Get your kids involved in the National Parks Junior Ranger program

Courtesy photo
The columnists son and niece participate in the Junior Ranger program this summer.
Courtesy photo The columnists son and niece participate in the Junior Ranger program this summer.

Recently my family and I went on vacation and we visited several of the National Parks out west including Grand Canyon and Zion National Park. We had been there before but when the boys were much younger. This time they had more fun and are old enough to participate in the Junior Ranger program at our National Parks. Most of them recommend that the child be at least five years old, some start at age four.

This was our first experience doing it, but my niece had done a few before since she is older. The Junior Ranger requirements for each park vary, but for the most part it consists of a booklet to be completed. The number of pages you need to complete varies depending on the child’s age. It’s important to note that the Junior Ranger program is designed to foster an interest and appreciation for our National Parks and conservation of wild resources. In other words, this is an educational experience and not just a freebie handout that you get by stopping by a park office.

So how do you earn a Junior Ranger badge? Start by searching for the park you’re going to visit online. On their website they likely will have a “For Kids” or “Junior Ranger” section on the site. In some cases, you can even print the booklet ahead of time and take it with you if you would like. Or, stop by the park office when you get to the park and pick up a booklet. I would recommend you do this at the beginning of your visit, not when you are ready to leave. The worksheets in the booklet take at least 30-45 minutes to complete, especially if your child needs assistance with reading. Some of the activities include a scavenger hunt in the park, so you certainly don’t want to have to go through the park twice if you do not have the time.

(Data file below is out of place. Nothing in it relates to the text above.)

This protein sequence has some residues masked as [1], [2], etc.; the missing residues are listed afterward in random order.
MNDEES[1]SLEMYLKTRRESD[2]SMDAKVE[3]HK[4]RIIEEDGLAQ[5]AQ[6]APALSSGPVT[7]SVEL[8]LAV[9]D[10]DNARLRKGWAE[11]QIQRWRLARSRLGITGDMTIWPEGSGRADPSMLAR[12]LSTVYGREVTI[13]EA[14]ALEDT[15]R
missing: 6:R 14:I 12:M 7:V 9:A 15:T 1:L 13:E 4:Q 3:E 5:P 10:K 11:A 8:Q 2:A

Work with your child to complete the required number of worksheets and then you bring it back to the park office (or other area they have designated) and show it to them. A ranger will look over your child’s work and then present you with a badge. At Grand Canyon NP, they required that we sit through a ranger educational program first. Make note of this so that you can pick a program your family will enjoy. Ours was on geology which was interesting to me but a bit much for my 5 and 7-year-old. I think they would have preferred the Birds of Prey one, but we hadn’t planned ahead enough. The ranger at Grand Canyon National Park did an official swearing in ceremony and everything. It was very cute but unfortunately I cannot share the video in a newspaper column.


We also completed the booklets for Rainbow Bridge National Monument and Glen Canyon National Recreation Area. My son was actually able to apply some of what he learned at Grand Canyon to the other programs so that was really exciting to see. I could see his answers in his new booklets were affected by his previous experience. If you do not have time to complete the booklets on site, ask about other options. My niece was able to take hers home, complete it and mail it in. Each badge and booklet is specific to the park and has the park’s name on it. My son is already asking about how he can earn more, so a day trip up to Hopewell Furnace NHS in Elverson is on our agenda for this summer.

We currently are raising a generation of children that spends a record low amount of time outdoors as compared to previous generations. This is resulting in our environment not being protected because they don’t have an appreciation for it. We even recently had a U.S. Senator propose selling off some of our National Parks land to private, for-profit companies. Getting your child started in the Junior Ranger program is a great way to foster interest and appreciation in our National Parks system.

Outdoor enthusiast Lisa Lightner lives in Avondale.